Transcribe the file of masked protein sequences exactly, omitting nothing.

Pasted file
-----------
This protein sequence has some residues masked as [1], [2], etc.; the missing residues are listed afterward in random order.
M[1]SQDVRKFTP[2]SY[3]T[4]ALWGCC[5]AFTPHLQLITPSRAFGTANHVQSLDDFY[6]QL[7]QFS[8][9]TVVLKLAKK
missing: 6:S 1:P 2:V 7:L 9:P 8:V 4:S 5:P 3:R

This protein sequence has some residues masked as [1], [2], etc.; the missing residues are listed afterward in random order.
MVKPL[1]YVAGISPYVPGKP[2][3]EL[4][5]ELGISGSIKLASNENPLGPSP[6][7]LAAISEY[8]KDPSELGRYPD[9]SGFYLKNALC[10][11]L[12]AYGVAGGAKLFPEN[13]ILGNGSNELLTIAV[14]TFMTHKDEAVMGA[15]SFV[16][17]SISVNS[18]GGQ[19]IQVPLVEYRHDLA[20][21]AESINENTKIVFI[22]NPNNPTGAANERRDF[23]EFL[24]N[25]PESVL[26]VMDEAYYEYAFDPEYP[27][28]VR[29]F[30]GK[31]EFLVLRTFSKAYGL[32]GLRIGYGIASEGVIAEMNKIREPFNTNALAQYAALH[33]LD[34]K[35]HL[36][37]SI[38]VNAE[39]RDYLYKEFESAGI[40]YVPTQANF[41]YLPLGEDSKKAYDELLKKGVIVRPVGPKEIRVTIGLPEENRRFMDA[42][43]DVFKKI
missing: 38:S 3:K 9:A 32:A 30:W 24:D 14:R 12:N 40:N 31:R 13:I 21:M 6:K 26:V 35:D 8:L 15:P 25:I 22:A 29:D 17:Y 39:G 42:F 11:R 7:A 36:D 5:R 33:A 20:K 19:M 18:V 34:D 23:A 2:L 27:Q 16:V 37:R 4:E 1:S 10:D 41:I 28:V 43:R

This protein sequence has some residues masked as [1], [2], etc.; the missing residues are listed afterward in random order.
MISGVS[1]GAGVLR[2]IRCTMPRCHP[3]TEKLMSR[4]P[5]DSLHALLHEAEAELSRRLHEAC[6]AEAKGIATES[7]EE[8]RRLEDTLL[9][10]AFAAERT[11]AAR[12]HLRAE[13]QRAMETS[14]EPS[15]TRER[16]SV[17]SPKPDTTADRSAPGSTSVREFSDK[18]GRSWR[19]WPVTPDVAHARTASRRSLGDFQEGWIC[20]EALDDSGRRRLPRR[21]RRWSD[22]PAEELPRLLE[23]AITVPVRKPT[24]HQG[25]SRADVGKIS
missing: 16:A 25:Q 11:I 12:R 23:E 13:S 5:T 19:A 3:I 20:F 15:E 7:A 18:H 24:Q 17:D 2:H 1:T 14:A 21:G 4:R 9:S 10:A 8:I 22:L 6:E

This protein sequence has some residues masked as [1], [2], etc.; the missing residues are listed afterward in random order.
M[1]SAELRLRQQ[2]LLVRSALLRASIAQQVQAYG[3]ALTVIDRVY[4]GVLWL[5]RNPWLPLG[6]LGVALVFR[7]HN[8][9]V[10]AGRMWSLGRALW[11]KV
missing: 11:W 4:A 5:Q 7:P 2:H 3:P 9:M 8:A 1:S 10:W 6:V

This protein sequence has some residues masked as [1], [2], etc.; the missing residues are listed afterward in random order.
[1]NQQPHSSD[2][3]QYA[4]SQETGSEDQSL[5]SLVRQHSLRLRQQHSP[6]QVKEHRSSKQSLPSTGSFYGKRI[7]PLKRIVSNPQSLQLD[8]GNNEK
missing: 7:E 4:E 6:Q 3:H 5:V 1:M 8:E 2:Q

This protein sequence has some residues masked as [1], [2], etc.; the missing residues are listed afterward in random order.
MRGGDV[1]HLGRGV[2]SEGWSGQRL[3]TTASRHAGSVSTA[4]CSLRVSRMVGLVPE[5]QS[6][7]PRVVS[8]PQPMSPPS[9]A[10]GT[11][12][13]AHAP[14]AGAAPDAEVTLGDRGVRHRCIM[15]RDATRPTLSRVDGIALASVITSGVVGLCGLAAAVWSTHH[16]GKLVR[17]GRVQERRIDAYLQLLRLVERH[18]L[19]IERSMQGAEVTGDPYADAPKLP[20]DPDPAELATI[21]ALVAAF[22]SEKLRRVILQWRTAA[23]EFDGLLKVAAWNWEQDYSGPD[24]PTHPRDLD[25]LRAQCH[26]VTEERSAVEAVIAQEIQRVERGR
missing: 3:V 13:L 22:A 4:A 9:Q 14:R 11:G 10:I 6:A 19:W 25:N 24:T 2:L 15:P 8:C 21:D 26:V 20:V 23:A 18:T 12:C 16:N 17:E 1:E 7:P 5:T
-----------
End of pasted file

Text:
This protein sequence has some residues masked as [1], [2], etc.; the missing residues are listed afterward in random order.
M[1]SQDVRKFTP[2]SY[3]T[4]ALWGCC[5]AFTPHLQLITPSRAFGTANHVQSLDDFY[6]QL[7]QFS[8][9]TVVLKLAKK
missing: 6:S 1:P 2:V 7:L 9:P 8:V 4:S 5:P 3:R

This protein sequence has some residues masked as [1], [2], etc.; the missing residues are listed afterward in random order.
MVKPL[1]YVAGISPYVPGKP[2][3]EL[4][5]ELGISGSIKLASNENPLGPSP[6][7]LAAISEY[8]KDPSELGRYPD[9]SGFYLKNALC[10][11]L[12]AYGVAGGAKLFPEN[13]ILGNGSNELLTIAV[14]TFMTHKDEAVMGA[15]SFV[16][17]SISVNS[18]GGQ[19]IQVPLVEYRHDLA[20][21]AESINENTKIVFI[22]NPNNPTGAANERRDF[23]EFL[24]N[25]PESVL[26]VMDEAYYEYAFDPEYP[27][28]VR[29]F[30]GK[31]EFLVLRTFSKAYGL[32]GLRIGYGIASEGVIAEMNKIREPFNTNALAQYAALH[33]LD[34]K[35]HL[36][37]SI[38]VNAE[39]RDYLYKEFESAGI[40]YVPTQANF[41]YLPLGEDSKKAYDELLKKGVIVRPVGPKEIRVTIGLPEENRRFMDA[42][43]DVFKKI
missing: 38:S 3:K 9:A 32:A 30:W 24:D 14:R 12:N 40:N 31:R 13:I 21:M 6:K 26:V 35:D 8:L 15:P 25:I 22:A 29:D 17:Y 39:G 42:F 11:R 7:A 36:D 5:R 33:A 20:K 19:M 18:V 34:D 23:A 2:L 27:Q 16:V 37:R 4:E 1:S 10:D 41:I 28:V 43:R

This protein sequence has some residues masked as [1], [2], etc.; the missing residues are listed afterward in random order.
MISGVS[1]GAGVLR[2]IRCTMPRCHP[3]TEKLMSR[4]P[5]DSLHALLHEAEAELSRRLHEAC[6]AEAKGIATES[7]EE[8]RRLEDTLL[9][10]AFAAERT[11]AAR[12]HLRAE[13]QRAMETS[14]EPS[15]TRER[16]SV[17]SPKPDTTADRSAPGSTSVREFSDK[18]GRSWR[19]WPVTPDVAHARTASRRSLGDFQEGWIC[20]EALDDSGRRRLPRR[21]RRWSD[22]PAEELPRLLE[23]AITVPVRKPT[24]HQG[25]SRADVGKIS
missing: 16:A 25:Q 11:I 12:R 23:E 13:S 5:T 19:A 3:I 20:F 15:E 7:A 18:H 24:Q 17:D 2:H 1:T 14:A 21:G 4:R 9:S 10:A 8:I 22:L 6:E

This protein sequence has some residues masked as [1], [2], etc.; the missing residues are listed afterward in random order.
M[1]SAELRLRQQ[2]LLVRSALLRASIAQQVQAYG[3]ALTVIDRVY[4]GVLWL[5]RNPWLPLG[6]LGVALVFR[7]HN[8][9]V[10]AGRMWSLGRALW[11]KV
missing: 11:W 4:A 5:Q 7:P 2:H 3:P 9:M 8:A 1:S 10:W 6:V

This protein sequence has some residues masked as [1], [2], etc.; the missing residues are listed afterward in random order.
[1]NQQPHSSD[2][3]QYA[4]SQETGSEDQSL[5]SLVRQHSLRLRQQHSP[6]QVKEHRSSKQSLPSTGSFYGKRI[7]PLKRIVSNPQSLQLD[8]GNNEK
missing: 7:E 4:E 6:Q 3:H 5:V 1:M 8:E 2:Q

This protein sequence has some residues masked as [1], [2], etc.; the missing residues are listed afterward in random order.
MRGGDV[1]HLGRGV[2]SEGWSGQRL[3]TTASRHAGSVSTA[4]CSLRVSRMVGLVPE[5]QS[6][7]PRVVS[8]PQPMSPPS[9]A[10]GT[11][12][13]AHAP[14]AGAAPDAEVTLGDRGVRHRCIM[15]RDATRPTLSRVDGIALASVITSGVVGLCGLAAAVWSTHH[16]GKLVR[17]GRVQERRIDAYLQLLRLVERH[18]L[19]IERSMQGAEVTGDPYADAPKLP[20]DPDPAELATI[21]ALVAAF[22]SEKLRRVILQWRTAA[23]EFDGLLKVAAWNWEQDYSGPD[24]PTHPRDLD[25]LRAQCH[26]VTEERSAVEAVIAQEIQRVERGR
missing: 3:V 13:L 22:A 4:A 9:Q 14:R 11:G 10:I 6:A 19:W 25:N 24:T 2:L 15:P 8:C 21:D 26:V 20:V 23:A 18:T 12:C 16:N 17:E 1:E 7:P 5:T